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Norton 24335 Japanese-Style Combination Waterstone 220/1000 Grit, 8-Inch by 3-Inch by 1-Inch

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ASIN B0006NFDOY

Specifications for this item
Number of Items
1
Part Number
61463624335
Item Weight
1.25 pounds
UPC
614636243351 , 882457139577
Brand Name
Norton Abrasives - St. Gobain
EAN
0614636243351 , 0882457139577
UNSPSC Code
27111908

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Key Features

  • Waterstone to create abrasive slurry for effective sharpening with less pressure than an oilstone requires
  • Combination stone has 220 grit on one face for repairing and 1000 grit on the opposite face for establishing steel cutting edges
  • 1 x 8 x 3 inch (H x W x D) size is suitable for use as a bench stone for knives and tools
  • Cleans up easily with water as lubricant instead of oil
  • Blue plastic hinged box with no-slip rubber feet can be used as holder for the stone during sharpening

Package Details

Shipping Weight: 2 pounds
Package Size: 10.4 x 4.5 x 2.2 inches

Product Description

The 24335 Norton Japanese-style 220/1000-grit combination waterstone creates an abrasive slurry for effective sharpening, with 220 grit on one face for repairing a cutting edge, and 1000 grit on the opposite face for establishing cutting edges; this 1 x 8 x 3 inch (H x W x D) stone, suitable for bench use, cleans up easily with water, and comes encased in a blue plastic hinged box. (H is height, the vertical distance from lowest to highest point; W is width, the horizontal distance from left to right; D is depth, the horizontal distance from front to back.) The box protects the waterstone and provides a reservoir to keep it moist. The removable box lid, with no-slip rubber feet, acts as a sharpening station to hold the waterstone in place during bench use.

This synthetic waterstone is created by grading abrasive material to a consistent particle size and blending it with bonding agents. It is then molded and surface-finished. Waterstones have a finer grit and softer bond than oilstones, and use water as the lubricant to develop a slurry, a thin paste of abrasive grains and water that removes metal with less pressure than an oilstone requires. Cleanup is easier than with oil as lubricant. The use of waterstones originated in Japan, where such stones occur naturally. As a result, some synthetic waterstones may be called “Japanese-style.” However, whether natural or synthetic, and whether labeled “Japanese-style,” all waterstones have the same basic characteristics. This stone conforms to the Japanese Industrial Standard (JIS) for waterstones.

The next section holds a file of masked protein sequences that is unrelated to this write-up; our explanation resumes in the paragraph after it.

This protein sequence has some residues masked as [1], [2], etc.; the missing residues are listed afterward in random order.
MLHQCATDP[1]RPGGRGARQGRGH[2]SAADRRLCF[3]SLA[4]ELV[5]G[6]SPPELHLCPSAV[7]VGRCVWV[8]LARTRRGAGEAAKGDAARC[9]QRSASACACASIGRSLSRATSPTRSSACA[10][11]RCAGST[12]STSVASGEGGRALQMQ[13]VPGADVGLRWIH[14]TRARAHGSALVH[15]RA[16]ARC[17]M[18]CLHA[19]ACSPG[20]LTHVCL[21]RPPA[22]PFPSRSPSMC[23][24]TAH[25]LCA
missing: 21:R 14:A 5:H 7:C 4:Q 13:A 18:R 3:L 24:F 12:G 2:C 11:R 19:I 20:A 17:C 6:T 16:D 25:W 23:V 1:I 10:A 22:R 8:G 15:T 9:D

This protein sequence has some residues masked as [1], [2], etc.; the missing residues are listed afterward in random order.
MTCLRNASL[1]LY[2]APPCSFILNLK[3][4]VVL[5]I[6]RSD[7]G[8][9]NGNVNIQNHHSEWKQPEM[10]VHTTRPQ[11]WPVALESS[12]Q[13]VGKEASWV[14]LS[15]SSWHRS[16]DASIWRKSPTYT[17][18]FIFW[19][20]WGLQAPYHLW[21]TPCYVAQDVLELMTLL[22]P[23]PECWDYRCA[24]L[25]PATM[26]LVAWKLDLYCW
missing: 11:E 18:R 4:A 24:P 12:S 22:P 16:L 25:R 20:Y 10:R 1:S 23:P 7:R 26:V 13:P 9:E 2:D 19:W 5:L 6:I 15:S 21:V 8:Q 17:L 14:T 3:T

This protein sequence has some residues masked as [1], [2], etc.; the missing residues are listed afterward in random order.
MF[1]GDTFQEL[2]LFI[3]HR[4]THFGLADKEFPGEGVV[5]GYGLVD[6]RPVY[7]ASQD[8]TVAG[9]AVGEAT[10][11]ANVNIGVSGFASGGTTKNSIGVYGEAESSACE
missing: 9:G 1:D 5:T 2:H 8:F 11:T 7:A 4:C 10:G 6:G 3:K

Sharpening stones, or whetstones, are abrasive surfaces used to sharpen and hone the edges of steel cutting implements such as chisels, knives, scissors, hand scrapers, and plane blades. Sharpening is the process of creating or re-establishing a cutting edge by grinding away portions of the metal to adjust the angle of the edge and reform the shape. Honing removes small imperfections. Stones can be flat, for working flat edges, or shaped, for edges that are more complex. Sharpening stones are made of natural or synthetic materials that range from softer to harder, and are categorized by the size of their abrasive particles, known as grit. A stone with a coarser grit is used when more metal needs to be removed (e.g., when sharpening a nicked or very dull blade); the stone with the finest grit produces the sharpest edge. Where numbers are assigned to specify grit, they range from coarser grit (low) to finer grit (high). Some sharpening stones are designed for use with a lubricating liquid, some can be used dry, and others can be used either wet or dry. When used with lubricating liquid, a sharpening stone can be called a waterstone or an oilstone, based on the lubricant required.

Norton Abrasives manufactures sanding, grinding, and polishing abrasives, and has been located in the United States since 1885. Norton, now a brand of Saint-Gobain, meets ISO 9000 and 14001 certification for quality and environmental management standards.

From the Manufacturer

Waterstones are synthetic stones designed to be softer than oil stones. These softer grade stones are used with water as the lubricant (versus oil) to develop fast-cutting slurry. Designed in a carefully planned and efficient sharpening sequence. You get the level of abrasiveness that you need at each stage, without wasting time trying to sharpen your knives on a grit that is too fine, too soon.

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